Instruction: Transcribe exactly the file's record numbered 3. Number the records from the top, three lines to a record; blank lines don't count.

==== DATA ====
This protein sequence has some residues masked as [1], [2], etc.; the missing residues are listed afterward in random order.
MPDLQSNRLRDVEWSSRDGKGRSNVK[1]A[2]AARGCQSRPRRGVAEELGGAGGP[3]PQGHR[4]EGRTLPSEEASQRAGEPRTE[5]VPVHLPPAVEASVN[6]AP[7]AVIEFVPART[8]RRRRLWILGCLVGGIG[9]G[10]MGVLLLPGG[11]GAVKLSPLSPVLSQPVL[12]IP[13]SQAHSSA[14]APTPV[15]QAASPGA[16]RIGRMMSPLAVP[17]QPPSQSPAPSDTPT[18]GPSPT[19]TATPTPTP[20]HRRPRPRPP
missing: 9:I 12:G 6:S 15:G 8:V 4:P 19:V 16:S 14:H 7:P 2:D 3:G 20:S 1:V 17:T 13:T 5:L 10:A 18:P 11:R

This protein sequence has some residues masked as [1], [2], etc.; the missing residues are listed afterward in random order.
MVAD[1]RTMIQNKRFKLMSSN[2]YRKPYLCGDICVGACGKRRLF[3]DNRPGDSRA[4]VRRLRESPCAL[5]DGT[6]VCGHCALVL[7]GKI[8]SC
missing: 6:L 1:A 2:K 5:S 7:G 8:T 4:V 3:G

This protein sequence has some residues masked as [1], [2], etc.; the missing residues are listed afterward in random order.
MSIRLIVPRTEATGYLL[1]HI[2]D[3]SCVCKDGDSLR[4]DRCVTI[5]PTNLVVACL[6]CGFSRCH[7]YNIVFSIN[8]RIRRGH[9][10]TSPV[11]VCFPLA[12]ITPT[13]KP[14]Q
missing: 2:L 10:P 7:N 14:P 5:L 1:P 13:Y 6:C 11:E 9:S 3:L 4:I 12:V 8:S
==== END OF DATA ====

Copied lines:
This protein sequence has some residues masked as [1], [2], etc.; the missing residues are listed afterward in random order.
MSIRLIVPRTEATGYLL[1]HI[2]D[3]SCVCKDGDSLR[4]DRCVTI[5]PTNLVVACL[6]CGFSRCH[7]YNIVFSIN[8]RIRRGH[9][10]TSPV[11]VCFPLA[12]ITPT[13]KP[14]Q
missing: 2:L 10:P 7:N 14:P 5:L 1:P 13:Y 6:C 11:E 9:S 3:L 4:I 12:V 8:S